Smoking Around Kids is More Dangerous Than You Think
Most of us know that exposure to secondhand smoke can produce serious consequences for unborn children, including low birth weight, heart defects and learning disorders. But the potential ramifications of secondhand smoke certainly don’t stop at birth.
A new study found that kids exposed to secondhand cigarette smoke are more likely to have attention deficit hyperactivity disorder (ADHD).
Identifying the Link
Researchers analyzed 2,357 children who were all between the ages of 4 and 12, along with a bulk of supporting data provided by their parents. The data included important information about each child’s mental health and daily exposure to secondhand smoke.
Once all the data was examined, scientists found that children who were exposed to secondhand smoke for at least one hour per day were more than three times as likely to have ADHD, compared to peers without secondhand exposure.
Although researchers were quick to note that secondhand smoke exposure is not the root cause of mental disorders, they did conclude that children exposed to secondhand d tobacco smoke were more than three times as likely to suffer from some kind of mental disorder.
Dangers of Tobacco
There is ultimately no risk-free level of secondhand smoke exposure. The Centers for Disease Control and Prevention note that children can still suffer ear infections and respiratory issues including shortness of breath and frequent asthma attacks. There is also a greater risk for sudden infant death syndrome with tobacco smoke exposure.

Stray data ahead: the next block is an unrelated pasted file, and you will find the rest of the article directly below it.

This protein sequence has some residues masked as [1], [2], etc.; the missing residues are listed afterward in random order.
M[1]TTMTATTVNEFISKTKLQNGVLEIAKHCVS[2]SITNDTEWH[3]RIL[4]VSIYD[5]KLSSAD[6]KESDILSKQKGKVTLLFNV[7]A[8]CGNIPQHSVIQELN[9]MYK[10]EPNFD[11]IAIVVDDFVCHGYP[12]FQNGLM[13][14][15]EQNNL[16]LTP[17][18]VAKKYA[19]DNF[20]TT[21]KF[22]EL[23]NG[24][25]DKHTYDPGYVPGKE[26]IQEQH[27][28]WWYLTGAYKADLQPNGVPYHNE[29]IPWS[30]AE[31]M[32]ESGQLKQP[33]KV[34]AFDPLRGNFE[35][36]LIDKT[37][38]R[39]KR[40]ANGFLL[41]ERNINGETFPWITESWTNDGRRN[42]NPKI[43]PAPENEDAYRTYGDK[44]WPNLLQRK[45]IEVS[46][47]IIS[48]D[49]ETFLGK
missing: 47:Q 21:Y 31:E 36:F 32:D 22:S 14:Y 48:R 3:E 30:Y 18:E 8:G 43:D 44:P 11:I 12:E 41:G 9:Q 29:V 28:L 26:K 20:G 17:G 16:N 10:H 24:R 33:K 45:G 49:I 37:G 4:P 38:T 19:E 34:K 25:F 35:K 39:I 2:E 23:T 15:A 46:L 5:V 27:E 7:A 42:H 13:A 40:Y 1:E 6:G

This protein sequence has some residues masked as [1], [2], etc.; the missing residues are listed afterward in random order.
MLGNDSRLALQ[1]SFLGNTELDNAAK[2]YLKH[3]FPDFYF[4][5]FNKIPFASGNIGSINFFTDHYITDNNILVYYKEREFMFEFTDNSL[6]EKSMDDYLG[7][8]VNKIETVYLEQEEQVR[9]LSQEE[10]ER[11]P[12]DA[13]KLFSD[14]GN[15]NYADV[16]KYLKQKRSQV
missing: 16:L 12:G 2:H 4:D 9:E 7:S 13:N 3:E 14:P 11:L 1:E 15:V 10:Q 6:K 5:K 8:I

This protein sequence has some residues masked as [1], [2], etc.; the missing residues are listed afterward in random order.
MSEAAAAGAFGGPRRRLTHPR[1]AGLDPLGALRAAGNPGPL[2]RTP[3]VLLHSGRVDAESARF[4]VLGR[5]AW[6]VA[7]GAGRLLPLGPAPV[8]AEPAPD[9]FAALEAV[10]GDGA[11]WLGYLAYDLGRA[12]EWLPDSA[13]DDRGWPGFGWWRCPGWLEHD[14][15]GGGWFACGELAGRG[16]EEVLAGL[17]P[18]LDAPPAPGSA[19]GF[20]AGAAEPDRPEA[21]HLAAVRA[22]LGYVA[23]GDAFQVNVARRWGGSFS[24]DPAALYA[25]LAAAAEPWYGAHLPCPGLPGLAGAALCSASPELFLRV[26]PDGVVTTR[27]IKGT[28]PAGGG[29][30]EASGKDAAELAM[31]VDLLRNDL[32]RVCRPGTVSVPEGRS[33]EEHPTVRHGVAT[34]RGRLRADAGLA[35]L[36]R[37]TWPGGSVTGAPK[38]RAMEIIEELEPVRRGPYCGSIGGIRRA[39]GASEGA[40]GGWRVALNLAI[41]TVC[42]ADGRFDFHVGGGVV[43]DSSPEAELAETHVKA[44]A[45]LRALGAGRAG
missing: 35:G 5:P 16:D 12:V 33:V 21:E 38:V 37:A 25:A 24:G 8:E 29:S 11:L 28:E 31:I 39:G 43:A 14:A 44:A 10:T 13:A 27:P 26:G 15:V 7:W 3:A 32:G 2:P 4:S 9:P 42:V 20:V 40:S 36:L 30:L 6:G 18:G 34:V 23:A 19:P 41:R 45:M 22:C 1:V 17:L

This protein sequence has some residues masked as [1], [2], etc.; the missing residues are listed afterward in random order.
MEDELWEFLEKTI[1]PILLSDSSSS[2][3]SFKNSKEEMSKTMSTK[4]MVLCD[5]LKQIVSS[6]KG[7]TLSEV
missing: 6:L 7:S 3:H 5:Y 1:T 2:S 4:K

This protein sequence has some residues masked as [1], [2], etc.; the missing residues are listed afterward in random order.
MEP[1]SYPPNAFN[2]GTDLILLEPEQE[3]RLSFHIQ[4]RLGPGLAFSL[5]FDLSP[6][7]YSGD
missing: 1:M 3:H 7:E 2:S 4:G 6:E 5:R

In October 2012, researchers at the University of California – San Francisco found that secondhand smoke kills 42,000 non-smokers in the U.S. each year, including 900 babies. Those who died lost an average of 14.2 years off their life, and the lost productivity cost the U.S. economy $6.6 billion. Even worse, all of these statistics are likely an underestimate due to inherent issues in using statistical estimates of populations.
Clearing the Smoke
If you’re ready to quit smoking, there are plenty of ways you can do it.
Although some try to quit cold turkey, most people have greater success by putting together a plan and sticking to it. This might include setting a quit date, telling family and friends of your plans and removing tobacco products from your home and car.
It’s also a good idea to talk to your doctor about medications designed to ease the withdrawal symptoms associated with tobacco.
If you experience a slip while trying to quit, forgive yourself and keep moving forward. And remember, the benefits of living a smoke-free life don’t stop at you; your whole family reaps the rewards.
Additional Reading: California: 5 E-Cigarette Dangers We Can’t Ignore
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